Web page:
On Wednesday afternoon, a bunch of attorneys met in a federal courtroom in Anchorage to argue the lawsuit over fishing restrictions imposed in the Aleutians to protect endangered Steller sea lions.
Deckboss, somewhat thankfully, was unable to attend the hearing.
While the case involves mountains of scientific data and legal briefs, the essential conflict really is very simple. The state and the industry don't feel the costly fishing restrictions are justified. The National Marine Fisheries Service, which is being sued, feels otherwise.
Shortly before Wednesday's proceedings began, something unusual happened. Judge Timothy Burgess filed a list of questions for lawyers to address during the hearing.
Here are some examples, and I paraphrase somewhat:
• Doesn't the plain language of the Endangered Species Act suggest that, if anything, NMFS has to err on the side of assuming a causal relationship exists between the fisheries and the sea lion population?
• Although it took five years for NMFS to determine the fisheries jeopardized sea lions in the Aleutians, the agency skirted the normal public notice and comment process and hurriedly imposed the fishing restrictions. What was the emergency? Why couldn't NMFS have taken another few months to collect comments given that it had already taken five years?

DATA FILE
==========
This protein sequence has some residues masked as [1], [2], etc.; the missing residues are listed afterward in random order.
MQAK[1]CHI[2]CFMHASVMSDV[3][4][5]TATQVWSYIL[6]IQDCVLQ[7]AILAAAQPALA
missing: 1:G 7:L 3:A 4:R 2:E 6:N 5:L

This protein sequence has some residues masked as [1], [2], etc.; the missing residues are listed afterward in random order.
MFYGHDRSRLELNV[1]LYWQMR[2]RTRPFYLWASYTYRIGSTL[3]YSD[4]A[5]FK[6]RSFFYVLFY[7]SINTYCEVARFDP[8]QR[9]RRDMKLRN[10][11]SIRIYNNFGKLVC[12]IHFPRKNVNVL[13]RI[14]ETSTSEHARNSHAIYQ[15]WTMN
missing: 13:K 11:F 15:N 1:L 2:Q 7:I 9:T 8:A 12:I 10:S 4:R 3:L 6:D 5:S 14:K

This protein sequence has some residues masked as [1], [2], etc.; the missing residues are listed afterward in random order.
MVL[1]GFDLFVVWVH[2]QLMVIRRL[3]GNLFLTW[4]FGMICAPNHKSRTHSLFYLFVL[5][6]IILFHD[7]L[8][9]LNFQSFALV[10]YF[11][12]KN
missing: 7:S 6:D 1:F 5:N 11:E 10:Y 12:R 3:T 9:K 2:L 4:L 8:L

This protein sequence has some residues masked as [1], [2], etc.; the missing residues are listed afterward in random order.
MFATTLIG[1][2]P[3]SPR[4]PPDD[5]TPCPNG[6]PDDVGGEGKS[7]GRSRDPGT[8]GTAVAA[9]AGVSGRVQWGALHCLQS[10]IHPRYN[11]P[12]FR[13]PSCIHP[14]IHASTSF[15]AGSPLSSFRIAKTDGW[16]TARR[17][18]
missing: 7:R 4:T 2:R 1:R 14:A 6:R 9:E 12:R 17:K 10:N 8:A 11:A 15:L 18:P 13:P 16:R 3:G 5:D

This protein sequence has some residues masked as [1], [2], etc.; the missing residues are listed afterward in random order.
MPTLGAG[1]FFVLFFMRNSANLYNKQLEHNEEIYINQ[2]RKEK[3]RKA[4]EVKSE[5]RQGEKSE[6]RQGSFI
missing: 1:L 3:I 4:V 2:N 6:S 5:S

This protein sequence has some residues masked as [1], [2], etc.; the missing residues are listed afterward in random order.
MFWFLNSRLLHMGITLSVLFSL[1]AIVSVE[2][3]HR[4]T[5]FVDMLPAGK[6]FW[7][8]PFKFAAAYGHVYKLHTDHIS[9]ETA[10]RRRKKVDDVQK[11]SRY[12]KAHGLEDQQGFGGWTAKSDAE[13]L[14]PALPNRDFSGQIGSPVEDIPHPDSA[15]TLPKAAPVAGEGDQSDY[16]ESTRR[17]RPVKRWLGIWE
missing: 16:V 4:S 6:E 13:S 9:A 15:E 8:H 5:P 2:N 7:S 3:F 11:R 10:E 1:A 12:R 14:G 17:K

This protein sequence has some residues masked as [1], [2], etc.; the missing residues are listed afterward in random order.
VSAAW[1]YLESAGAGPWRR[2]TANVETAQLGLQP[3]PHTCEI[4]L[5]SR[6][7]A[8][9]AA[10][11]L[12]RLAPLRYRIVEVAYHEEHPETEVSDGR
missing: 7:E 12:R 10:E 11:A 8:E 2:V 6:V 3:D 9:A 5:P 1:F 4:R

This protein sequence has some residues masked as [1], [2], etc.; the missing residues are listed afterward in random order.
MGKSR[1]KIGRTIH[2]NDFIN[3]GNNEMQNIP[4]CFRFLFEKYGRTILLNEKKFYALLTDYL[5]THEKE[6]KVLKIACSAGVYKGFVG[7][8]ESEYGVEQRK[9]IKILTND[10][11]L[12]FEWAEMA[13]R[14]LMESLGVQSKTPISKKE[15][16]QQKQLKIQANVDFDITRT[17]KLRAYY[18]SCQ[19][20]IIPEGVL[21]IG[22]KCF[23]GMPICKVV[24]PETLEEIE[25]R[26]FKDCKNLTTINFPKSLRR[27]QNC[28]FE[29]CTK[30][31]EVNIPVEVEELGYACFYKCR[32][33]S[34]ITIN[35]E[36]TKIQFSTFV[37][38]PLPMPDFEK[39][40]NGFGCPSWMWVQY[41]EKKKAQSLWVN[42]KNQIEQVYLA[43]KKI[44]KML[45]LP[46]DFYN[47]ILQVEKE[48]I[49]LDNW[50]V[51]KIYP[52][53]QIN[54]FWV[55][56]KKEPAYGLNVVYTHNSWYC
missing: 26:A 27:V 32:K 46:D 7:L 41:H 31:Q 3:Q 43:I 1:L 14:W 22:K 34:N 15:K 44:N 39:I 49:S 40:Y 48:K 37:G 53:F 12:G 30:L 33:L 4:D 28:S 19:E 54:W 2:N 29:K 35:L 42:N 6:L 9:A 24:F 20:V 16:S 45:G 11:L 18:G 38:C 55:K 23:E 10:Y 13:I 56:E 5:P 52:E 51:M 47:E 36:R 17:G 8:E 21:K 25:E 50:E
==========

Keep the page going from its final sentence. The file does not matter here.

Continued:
• Why didn't NMFS issue a full environmental impact statement, as it had done on past occasions? Was it just rushing to complete the process in order to protect itself against litigation from Oceana and Greenpeace?
Of course, one must be careful not to read too much into the judge's questions. But they are fascinating, no?
Case against Seward fisherman dismissed
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